to have been... . . But it is not really so in countries that have been inhabited successively by different people: the revolutions that have happened there have always, from time to time, introduced misery and ignorance, after prosperity and good manners. So, Italy is now in a much better condition than it was eight hundred years ago. But eight hundred years before that, under the first Cæsars, it was happier, and in a more prosperous state than it is at present. It is true, if we go back eight hundred years more, near the time that Rome was founded, the same Italy will appear much poorer and less polished, though at that time very populous; and still the further we ascend, it will seem more wretched and uncultivated. Nations have their periods of duration, like particular men. The most flourishing state of the Greeks was under Alexander; of the Romans, under Augustus ; and of the Israelites, under Solomon.
We ought therefore to distinguish in every people, their beginning, their greatest prosperity, and their declension. In this manner I
shall shall consider the Israelites, during all that space of time that they were a people, from the calling of Abraham, to the last destruction of Jerusalem. It contains more than two thousand years, which I will divide into three periods, according to the three different states of this people. The first of the Patriarchs ; the second of the Israelites, from their going out of Egypt to the Babylonish captivity; and the third, of the Jeros, after they returned from captivity, to the promulgation of the Gospel.
THE Patriarchs lived after a noble manner, in perfect freedom and great plenty, notwithstanding their way of living was plain and laborious. Abraham knew the whole succession of his ancestors, and no way lessened his nobility, since he married into his own family. He took care to provide a wife of the same race for his son, in whom were fulfilled all the promises that God had made to him: and Isaac taught Jacob to observe the same law. . The long lives of the fathers gave them an opportunity of educating their children well, and of making them serious and considerate betimes. Abraham lived more than a hundred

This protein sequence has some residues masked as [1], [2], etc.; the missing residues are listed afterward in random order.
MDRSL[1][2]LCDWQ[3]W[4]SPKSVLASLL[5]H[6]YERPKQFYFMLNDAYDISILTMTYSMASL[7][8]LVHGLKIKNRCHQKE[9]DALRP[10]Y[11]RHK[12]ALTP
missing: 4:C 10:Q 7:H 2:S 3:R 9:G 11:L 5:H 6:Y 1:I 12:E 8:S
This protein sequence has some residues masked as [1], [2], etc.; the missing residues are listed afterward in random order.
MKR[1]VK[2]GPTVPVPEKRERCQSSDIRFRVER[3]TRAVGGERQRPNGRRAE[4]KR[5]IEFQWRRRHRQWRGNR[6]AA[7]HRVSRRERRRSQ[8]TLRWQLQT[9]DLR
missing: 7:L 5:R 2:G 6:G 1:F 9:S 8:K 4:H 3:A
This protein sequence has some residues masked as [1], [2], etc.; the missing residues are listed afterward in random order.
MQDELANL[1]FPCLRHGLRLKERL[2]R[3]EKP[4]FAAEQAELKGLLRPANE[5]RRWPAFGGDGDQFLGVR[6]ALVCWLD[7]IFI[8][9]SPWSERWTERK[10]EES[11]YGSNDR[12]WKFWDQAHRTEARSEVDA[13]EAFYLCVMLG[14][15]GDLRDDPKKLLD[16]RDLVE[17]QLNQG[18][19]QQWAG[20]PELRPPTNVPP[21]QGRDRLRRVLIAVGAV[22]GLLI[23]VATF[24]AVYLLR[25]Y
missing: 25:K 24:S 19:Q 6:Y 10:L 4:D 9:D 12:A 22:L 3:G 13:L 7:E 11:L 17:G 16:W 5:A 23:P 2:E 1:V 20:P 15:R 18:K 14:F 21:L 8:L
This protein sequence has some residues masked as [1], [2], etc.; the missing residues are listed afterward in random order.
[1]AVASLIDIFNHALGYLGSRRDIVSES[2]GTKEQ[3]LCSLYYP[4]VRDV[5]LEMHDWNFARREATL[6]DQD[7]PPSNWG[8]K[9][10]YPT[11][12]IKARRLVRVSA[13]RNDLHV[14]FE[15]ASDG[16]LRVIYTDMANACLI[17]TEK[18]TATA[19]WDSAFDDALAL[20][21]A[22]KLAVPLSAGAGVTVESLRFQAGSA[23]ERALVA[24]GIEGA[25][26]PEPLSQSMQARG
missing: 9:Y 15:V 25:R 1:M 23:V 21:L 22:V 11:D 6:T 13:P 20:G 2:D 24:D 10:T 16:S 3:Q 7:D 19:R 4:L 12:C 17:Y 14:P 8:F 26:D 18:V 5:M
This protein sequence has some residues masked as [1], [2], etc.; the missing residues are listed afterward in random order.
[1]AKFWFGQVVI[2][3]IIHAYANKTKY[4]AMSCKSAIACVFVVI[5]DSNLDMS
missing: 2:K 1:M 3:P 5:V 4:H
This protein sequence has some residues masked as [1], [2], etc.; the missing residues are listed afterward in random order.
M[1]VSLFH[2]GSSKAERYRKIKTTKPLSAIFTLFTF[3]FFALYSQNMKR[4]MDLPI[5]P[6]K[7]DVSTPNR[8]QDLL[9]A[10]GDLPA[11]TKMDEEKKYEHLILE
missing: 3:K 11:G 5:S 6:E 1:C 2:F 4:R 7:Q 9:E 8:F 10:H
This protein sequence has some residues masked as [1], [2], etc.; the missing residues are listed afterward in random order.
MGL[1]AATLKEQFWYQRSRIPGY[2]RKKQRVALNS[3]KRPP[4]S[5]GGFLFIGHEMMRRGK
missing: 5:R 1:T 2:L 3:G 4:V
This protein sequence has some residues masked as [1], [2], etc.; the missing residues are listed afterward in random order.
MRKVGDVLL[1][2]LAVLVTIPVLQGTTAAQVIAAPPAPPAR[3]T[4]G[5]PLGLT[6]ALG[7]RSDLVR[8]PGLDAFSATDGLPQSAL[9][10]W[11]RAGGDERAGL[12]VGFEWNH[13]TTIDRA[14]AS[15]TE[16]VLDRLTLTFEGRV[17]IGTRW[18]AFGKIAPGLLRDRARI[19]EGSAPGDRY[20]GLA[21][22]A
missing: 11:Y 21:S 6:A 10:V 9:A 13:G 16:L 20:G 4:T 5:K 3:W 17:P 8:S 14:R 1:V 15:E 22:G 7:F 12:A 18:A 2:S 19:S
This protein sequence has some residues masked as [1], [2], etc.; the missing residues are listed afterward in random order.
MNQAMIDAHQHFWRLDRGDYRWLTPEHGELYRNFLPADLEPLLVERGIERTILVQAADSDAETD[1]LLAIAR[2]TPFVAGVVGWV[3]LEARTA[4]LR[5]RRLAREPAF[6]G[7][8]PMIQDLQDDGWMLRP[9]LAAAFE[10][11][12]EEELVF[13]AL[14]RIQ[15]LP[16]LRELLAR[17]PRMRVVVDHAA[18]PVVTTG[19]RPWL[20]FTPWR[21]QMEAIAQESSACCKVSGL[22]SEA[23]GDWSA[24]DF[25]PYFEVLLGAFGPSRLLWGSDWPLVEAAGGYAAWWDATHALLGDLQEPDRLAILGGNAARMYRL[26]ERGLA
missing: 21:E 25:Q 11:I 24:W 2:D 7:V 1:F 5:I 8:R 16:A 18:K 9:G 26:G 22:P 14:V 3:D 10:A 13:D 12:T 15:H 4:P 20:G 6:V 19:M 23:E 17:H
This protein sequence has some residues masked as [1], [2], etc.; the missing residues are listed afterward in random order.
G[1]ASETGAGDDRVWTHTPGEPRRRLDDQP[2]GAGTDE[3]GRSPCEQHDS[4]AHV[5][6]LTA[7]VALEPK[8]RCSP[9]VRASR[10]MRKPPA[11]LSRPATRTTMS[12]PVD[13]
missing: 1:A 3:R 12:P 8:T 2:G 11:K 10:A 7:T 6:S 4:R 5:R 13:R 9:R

years with Shem, and no doubt learned from I him the state of the world before the deluge.
He never left his father Terah, and was at least seventy years old when he lost him. Isaac
was seventy-five when Abraham died, and, as far as we know, never went from him all that time. It is the same with respect to the other Patriarchs. Living so long with their fathers, they had the benefit of their experience and inventions. · They prosecuted their designs, adhered firmly to their maxims, and became constant and, uniform in their conduct. For it was a difficult matter to change what had been settled by men who were still alive; especially as the old men kept up their authority, not only over the youth, but the elders that were not so old as themselves.
The remembrance of things past might be easily preserved by the bare relation of old men, who naturally love to tell stories of antient times, and had so much leisure for it. By this means they had no great use for writing; and it is certain we find no mention of it before Moses. However difficult it may seem to conceive that so many calculations as he recites should have been preserved in the me. mory of men, as the age of all the Patriarchs *, the exact dates of the beginning and end of the Flood t, the dimensions of the Ark$, &c. yet there is no necessity for recurring to miracle and revelation. For it is probable that writing was found oụt before the deluge; as we are sure musical instruments were, though not so necessary $. But though Moses might have learned, in the common way, most of the facts which he has written, I believe neverthe
* Gen. v.
Gen. vi. 14.
Gen. vii. 11, viii. 13.
Ş Gen. iv, 21.